CSCI 112 Fall 2011
Exploring Computer Science
Archived Class
Charles Cusack
Computer Science
Hope College
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CSCI 112 Course Information


Time 2:00-2:50 pm MW
LocationVNZORN 142

Instructor Chuck Cusack
E-mail cusack@hope.edu
OfficeVWF 233
Phone 395-7271
Office Hours       11:00-11:50am MW, 3:00-4:00pm MTWR, or by appointment.

Textbook CS11e: Computer Science: An Overview, 11th edition, J. Glenn Brookshear, Addison-Wesley, 2012.

Coverage This course is a breadth-first introduction to computer science. What that means is that you will learn a little bit about a wide range of computer science topics.

This course is NOT a computer literacy or programming course. You will not learn how to send and receive e-mail, use Word or other software, or work with spreadsheets. You will also not be writing computer programs.

The purpose of the course is not to give you some skills that will be useful in whatever your future career is, although you will find that some of the things you learn may be useful in the future. The purpose is to give you a flavor of what computer scientists do.

The topics covered will include:

  • What is Computer Science?
  • Data Storage (binary, hexadecimal, ASCII, etc)
  • Data Manipulation
  • Computer Architecure
  • Operating Systems
  • Networks and the Internet
In addition, one or more of the following topics will be discussed as time permits:
  • Algorithms
  • Data Abstractions
  • Database Systems

Preparation Before class each day you must read the sections of the textbook listed on the schedule for that day. You must complete all Questions & Exercises for each section you read. The answers to these are in the back of the book so you can check your work. In addition, you should look at the homework assignments that are due for the following class so you can get any questions answered.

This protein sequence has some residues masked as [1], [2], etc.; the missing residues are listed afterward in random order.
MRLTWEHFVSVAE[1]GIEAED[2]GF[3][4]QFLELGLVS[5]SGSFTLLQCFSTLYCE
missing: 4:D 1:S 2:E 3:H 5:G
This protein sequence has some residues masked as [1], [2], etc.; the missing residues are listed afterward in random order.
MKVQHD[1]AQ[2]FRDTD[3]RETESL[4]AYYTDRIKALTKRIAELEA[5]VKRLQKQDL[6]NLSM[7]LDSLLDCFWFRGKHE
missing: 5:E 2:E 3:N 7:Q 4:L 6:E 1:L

Be sure the read the entire section(s) indicated, and attempt all of the Questions & Exercises.

Each class will start with question you may have about what you read, including going over any of the exercises you had difficulty with and answering any questions you have about upcoming homework assignments. After clearing up any confusions, we will spend class discussing some of the topics in more depth, seeing examples, and seeing how the topic fits in with other topics.

If you are not doing the assigned readings and exercises, you will not get nearly as much out of the course as possible, and it is likely your grade will reflect that.


In Class Unless otherwise informed, you may not use any electronic device (cell phone, gaming device, tablet PC, laptop, desktop, super computer, etc.) while in the classroom. This includes before, during, and after class.

The reason for this rule is that I want you to be fully present while you are in the classroom, and electronic devices can be very distracting. Here are some videos to help illustate the point:


Advice Here is a list of what students who took the course previously had to say about succeeding in the course:
  • Make sure you do the reading, and get help from the professor if you do not understand it.
  • Be prepared to ask lots of questions.
  • Do the reading.
  • Read the text carefully.
  • Always do the reading. It helps a lot.
  • Make sure and read the book before going to class.
  • Read, read, read.
  • Just make sure you read your textbook everyday before going to class
  • Make sure you read the text book and ask questions about homework.
  • Pay attention during class!
  • Pay attention in the lectures.
  • Pay attention and get help if you need it.
  • Ask questions if you don't understand.
  • Don't procrastinate on the writing of your research paper.